Women entering their childbearing years-especially those who had proven their fertility through the birth of a baby-sold easily and for a high price. Former slave Boston Blackwell, who witnessed the sale of two women in Memphis, Tennessee, reported that a girl of fifteen who had no children sold for $800, but a breeding woman sold for $1,500.
Human reproduction was so important to the continuation of slavery that members of the South’s ruling class willed their heirs the unborn children of slaves as well as living people. Anna Matilda King of Georgia assured her daughter that she would inherit not only the slave Christiann but also “her child and future children.” This wish to benefit future generations of slaveholding families pressed owners to look for ways of ensuring that enslaved mothers bore plenty of children. “If it was not for my children I would not care what became of the negroes,” Elizabeth Scott Neblett wrote her absent husband during the Civil War… Neblett maintained that she would gladly do without slaves to save the bother of managing them, but for her children’s sake she could not let them go.
The Octoroon is a tragic mulatto play by Irish playwright and actor Dion Boucicault. It opened on Broadway in 1859, just a few years before the American Civil War. The play was based on Mayne Reid’s novel, The Quadroon, and the incidents relating to the murder of the slave in Albany Fonblanque’s novel, The Filibuster.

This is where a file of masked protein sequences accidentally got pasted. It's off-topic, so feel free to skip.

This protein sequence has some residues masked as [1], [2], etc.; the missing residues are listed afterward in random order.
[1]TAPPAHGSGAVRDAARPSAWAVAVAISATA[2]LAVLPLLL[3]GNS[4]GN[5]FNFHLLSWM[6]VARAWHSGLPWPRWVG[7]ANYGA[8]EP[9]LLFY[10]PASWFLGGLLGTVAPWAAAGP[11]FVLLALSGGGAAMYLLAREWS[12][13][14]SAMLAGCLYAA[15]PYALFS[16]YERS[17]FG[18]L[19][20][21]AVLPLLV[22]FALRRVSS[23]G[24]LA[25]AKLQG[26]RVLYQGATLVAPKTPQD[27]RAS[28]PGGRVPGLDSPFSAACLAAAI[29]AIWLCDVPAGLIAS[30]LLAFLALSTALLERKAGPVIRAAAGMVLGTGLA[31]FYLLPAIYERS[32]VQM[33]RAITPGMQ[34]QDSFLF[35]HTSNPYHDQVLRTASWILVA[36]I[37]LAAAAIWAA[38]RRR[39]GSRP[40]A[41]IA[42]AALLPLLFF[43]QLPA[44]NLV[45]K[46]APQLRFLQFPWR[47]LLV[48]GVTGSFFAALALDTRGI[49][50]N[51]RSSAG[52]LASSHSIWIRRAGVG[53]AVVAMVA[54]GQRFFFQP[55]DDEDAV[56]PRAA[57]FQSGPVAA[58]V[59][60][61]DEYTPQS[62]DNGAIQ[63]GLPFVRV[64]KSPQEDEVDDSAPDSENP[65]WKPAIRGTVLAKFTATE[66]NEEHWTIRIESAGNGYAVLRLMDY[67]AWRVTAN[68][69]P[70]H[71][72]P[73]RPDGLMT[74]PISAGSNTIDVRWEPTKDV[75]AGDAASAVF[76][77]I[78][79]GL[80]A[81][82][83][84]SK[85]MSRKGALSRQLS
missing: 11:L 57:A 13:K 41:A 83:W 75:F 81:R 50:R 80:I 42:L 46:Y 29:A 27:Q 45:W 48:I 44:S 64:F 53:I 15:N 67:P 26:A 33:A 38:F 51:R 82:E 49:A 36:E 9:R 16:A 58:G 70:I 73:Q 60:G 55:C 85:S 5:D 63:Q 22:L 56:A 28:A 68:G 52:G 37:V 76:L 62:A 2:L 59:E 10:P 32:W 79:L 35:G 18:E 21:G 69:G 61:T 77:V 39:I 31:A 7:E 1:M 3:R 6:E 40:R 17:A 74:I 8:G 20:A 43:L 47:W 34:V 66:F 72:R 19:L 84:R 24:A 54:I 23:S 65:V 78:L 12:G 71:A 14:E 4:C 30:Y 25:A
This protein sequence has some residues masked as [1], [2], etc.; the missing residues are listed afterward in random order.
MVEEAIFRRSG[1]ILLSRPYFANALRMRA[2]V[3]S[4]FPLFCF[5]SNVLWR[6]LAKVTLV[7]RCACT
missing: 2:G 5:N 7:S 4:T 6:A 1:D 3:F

Wikipedia describes the tragic mulatto genre:
The Tragic mulatto is a stereotypical fictional character that appeared in American literature during the 19th and 20th centuries. The “tragic mulatto” is an archetypical mixed race person (a “mulatto”), who is assumed to be sad or even suicidal because he/she fails to completely fit in the “white world” or the “black world”. As such, the “tragic mulatto” is depicted as the victim of the society he/she lives in, a society divided by race. Because of society’s reluctance to acknowledge ambiguity in racial classifications, this character is particularly vulnerable.
The “tragic mulatta” figure is a woman of biracial heritage who must endure the hardships of African-Americans in the antebellum South, even though she may look white enough that her ethnicity is not immediately obvious. As the name implies, tragic mulattas almost always meet a bad end.
Generally, the tragic mulatta archetype falls into one of three categories: